Sailing the Flagship of Israeli Art

Israel Museum's new art curator strives to maintain her commitment to local art while avoiding experimental exhibitions that other museums prefer. 'This isn't just a place,' she says.

Mira Lapidot’s appointment as the Israel Museum’s new art curator comes after many veteran curators have retired. So Lapidot is encouraging change and evolution, but as someone who moved up the ranks and was the right-hand woman of sure-handed curator Suzanne Landau, Lapidot respects the museum’s history.

Lapidot, 42, met with a reporter a week after the opening of Yehudit Sasportas’ new exhibition, the first to be curated by Lapidot since her appointment. The exhibition, entitled “Seven Winters,” is impressive in its scope. It’s the fruit of two years of cooperation.

Lapidot’s excitement is evident as she walks through the installation. She’s full of stories about the works, about the dialogue with the artist − small stories from behind the scenes and possible interpretations of the works.

As we enter the darkened space, Lapidot notes that the curator’s traditional text is missing. “In this exhibition, and especially at the entrance, we preferred to let the viewer enjoy a visual experience without creating the forced delay of reading and understanding,” she says.

The exhibition is the result of a meeting three and a half years ago, when Sasportas made an offer to Landau, who at the time was chief art curator and curator of contemporary art. Two years ago, before Landau left her post, Lapidot was entrusted with the project, starting a two-year intensive dialogue. Lapidot says Sasportas’ exhibition is proof of the museum’s commitment to its role in the Israeli art scene and its promotion of Israeli artists.

When Landau left a year ago to join the Tel Aviv Museum as chief curator, her role at the Israel Museum was split between two people. Lapidot became chief art curator, while German curator Rita Kersting was appointed Landeau Family Curator of Contemporary Art.

Lapidot was relatively unknown before her appointment because she didn’t curate many exhibitions or publish academic research. But she held many posts; for example, she was Landau’s assistant and the curator of group exhibitions.

Learning under Landau

Lapidot grew up in Jerusalem and studied chemistry and art history. She began working as a guide at the museum’s youth division in 1997.

She defines her years under Landau as a learning period. “She wore two hats, and I was fortunate to become familiar with all the aspects of a curator’s work, as well as the museum’s inner mechanisms,” Lapidot says.

The most exciting time for Lapidot was the museum’s renewal period. “There were three years of thinking what story we were telling and how we planned to tell it,” she says.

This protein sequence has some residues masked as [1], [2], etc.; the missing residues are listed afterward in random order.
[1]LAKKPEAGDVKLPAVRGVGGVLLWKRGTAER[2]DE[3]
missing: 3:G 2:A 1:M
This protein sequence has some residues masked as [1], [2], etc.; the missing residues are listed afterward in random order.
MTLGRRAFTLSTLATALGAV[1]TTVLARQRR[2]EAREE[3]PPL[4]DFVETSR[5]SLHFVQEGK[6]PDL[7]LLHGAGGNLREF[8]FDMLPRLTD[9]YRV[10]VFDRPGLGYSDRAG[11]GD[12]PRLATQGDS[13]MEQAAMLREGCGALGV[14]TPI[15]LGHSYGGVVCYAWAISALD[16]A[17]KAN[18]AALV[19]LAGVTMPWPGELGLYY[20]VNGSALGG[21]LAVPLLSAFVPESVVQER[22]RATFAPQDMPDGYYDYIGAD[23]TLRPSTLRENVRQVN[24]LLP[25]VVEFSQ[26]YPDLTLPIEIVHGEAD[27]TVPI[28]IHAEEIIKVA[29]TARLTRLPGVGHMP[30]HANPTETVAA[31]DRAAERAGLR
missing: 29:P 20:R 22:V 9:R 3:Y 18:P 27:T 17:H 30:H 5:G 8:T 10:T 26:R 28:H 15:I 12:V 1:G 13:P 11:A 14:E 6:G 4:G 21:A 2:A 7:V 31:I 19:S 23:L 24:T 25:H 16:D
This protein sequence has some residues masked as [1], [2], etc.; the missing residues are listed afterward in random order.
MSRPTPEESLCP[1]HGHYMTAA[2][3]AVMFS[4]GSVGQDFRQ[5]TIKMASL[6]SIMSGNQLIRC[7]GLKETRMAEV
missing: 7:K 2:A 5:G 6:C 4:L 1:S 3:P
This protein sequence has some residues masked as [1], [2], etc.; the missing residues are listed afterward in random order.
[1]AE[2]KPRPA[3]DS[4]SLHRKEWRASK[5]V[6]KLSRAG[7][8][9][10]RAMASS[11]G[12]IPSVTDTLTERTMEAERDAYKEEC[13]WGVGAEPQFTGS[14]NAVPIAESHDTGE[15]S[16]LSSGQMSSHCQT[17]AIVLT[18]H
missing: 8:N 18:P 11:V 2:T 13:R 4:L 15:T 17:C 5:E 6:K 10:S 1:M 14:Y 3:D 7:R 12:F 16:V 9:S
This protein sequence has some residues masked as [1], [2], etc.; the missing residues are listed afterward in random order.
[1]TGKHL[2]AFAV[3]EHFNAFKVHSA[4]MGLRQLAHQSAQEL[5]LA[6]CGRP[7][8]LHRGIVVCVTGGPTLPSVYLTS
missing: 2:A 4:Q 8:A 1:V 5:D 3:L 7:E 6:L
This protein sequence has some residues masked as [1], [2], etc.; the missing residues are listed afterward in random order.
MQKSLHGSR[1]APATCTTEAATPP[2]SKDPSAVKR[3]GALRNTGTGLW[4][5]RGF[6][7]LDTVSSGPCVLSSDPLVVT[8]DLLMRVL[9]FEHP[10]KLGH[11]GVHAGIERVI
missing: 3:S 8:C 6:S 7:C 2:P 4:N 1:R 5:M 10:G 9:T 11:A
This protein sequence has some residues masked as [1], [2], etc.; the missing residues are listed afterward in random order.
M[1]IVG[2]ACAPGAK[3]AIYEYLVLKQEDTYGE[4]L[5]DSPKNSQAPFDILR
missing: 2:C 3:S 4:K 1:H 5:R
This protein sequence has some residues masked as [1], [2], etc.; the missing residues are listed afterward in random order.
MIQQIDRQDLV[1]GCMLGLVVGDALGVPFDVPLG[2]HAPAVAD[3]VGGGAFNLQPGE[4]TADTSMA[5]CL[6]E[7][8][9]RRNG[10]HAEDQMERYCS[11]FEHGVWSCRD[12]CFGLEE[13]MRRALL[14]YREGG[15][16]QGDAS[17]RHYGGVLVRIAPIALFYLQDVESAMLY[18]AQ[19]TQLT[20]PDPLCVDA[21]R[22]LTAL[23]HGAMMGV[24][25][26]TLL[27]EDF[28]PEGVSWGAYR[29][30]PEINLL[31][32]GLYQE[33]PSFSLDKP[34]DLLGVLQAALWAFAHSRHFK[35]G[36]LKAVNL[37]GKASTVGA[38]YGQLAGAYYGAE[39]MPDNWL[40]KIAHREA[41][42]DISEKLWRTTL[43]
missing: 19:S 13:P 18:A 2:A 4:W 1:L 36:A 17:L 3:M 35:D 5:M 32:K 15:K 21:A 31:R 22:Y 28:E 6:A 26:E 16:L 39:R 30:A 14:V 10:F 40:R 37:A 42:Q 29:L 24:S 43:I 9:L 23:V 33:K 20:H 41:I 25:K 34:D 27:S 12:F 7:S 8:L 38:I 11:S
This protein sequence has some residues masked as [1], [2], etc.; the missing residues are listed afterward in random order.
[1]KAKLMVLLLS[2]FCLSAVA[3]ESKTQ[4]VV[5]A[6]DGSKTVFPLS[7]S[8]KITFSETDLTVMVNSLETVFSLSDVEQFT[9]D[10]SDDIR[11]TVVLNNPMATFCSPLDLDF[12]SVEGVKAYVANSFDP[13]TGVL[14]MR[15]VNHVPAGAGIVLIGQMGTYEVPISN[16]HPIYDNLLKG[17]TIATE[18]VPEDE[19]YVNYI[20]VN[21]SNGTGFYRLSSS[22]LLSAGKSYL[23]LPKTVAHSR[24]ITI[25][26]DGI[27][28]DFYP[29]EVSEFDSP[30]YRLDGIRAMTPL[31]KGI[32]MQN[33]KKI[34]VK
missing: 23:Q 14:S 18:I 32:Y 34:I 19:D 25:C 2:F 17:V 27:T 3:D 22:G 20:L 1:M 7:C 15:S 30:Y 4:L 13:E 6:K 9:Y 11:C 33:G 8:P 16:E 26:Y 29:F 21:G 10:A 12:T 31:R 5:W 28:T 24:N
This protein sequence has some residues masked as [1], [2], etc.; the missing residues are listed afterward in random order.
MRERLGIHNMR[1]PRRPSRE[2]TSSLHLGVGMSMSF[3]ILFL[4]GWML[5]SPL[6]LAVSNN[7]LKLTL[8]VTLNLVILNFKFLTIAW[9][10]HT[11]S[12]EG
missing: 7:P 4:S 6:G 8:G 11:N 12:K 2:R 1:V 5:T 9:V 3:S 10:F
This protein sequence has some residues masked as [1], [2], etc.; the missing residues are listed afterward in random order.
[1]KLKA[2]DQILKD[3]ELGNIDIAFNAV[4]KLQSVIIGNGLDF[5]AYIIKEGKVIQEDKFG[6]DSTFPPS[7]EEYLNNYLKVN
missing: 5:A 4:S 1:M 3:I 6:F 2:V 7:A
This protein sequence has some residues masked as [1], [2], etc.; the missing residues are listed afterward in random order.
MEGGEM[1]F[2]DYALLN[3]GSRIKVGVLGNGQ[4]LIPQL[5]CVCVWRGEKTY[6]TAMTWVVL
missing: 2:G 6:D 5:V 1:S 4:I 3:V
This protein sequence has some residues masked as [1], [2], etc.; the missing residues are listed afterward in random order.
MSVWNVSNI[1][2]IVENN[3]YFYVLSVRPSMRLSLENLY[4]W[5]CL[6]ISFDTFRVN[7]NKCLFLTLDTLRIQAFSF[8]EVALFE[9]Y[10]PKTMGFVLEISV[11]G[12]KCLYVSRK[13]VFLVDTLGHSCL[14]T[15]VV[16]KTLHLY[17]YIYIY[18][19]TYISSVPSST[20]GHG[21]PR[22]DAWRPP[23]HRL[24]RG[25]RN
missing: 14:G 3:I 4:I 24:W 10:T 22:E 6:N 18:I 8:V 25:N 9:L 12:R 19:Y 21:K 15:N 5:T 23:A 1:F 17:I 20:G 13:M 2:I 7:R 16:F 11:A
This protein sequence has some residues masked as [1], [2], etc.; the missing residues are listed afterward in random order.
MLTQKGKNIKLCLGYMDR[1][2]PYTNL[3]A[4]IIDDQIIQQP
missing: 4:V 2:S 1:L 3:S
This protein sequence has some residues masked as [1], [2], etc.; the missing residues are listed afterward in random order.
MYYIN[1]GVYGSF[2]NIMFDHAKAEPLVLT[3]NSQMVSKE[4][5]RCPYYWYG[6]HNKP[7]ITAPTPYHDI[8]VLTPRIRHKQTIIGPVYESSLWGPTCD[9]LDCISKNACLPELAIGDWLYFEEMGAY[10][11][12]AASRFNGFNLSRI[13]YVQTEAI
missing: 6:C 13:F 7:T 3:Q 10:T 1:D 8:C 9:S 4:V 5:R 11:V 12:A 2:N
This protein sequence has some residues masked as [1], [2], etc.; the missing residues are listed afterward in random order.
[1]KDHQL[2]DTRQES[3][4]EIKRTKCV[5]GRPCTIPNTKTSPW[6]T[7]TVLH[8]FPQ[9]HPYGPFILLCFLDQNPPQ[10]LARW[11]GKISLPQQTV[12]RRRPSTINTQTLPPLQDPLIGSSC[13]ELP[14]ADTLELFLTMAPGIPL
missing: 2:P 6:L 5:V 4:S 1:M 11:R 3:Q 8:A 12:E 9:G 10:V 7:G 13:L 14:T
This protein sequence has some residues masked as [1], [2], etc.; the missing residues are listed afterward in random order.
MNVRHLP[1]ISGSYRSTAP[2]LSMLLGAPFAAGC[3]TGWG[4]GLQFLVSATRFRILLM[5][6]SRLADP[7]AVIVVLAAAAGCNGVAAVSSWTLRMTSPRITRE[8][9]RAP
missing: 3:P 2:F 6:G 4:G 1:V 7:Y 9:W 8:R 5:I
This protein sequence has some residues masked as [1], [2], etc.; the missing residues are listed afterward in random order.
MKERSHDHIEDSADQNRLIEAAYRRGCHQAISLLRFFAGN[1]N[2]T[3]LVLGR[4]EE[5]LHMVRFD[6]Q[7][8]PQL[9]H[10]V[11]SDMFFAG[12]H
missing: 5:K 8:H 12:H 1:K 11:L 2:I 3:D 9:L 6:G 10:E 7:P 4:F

“We moved between meta-curatorial topics in the background and the most practical questions of placing every detail. In this sense, it was an extremely interesting and significant juncture that include a physical renewal and a change of staff.”

The past two years saw the departure of Landau, Yigal Zalmona and Nissan Perez, the curator and founder of the photography department. One of Lapidot’s first initiatives was to rethink the art department. Instead of opening different exhibition’s separately on different dates, four or five exhibitions have been launched simultaneously in recent months.

One of the next exhibitions will be “Aircraft Carrier,” which was presented this year at the Israel pavilion at the 13th International Architecture Exhibition of la Biennale di Venezia. The exhibition addresses the radical transformation of Israeli architecture and the American influences of recent decades. At the same time, the museum is showing an exhibition on Herod the Great and Lapidot hopes that both exhibitions will provoke thoughts on the relationship between empire and the provinces.

Lapidot opts for what she defines as intellectual and research-oriented exhibitions. But she avoids the experimental exhibitions that other museums prefer, believing that the Israel Museum has a different role, integrating the various departments and collections.

“This isn’t just a place,” she says. “We have professional abilities and staff that enable something to come to life and gain significance in the history of the artist and in the history of art.”

Yigal Pardo
Uri Gershoni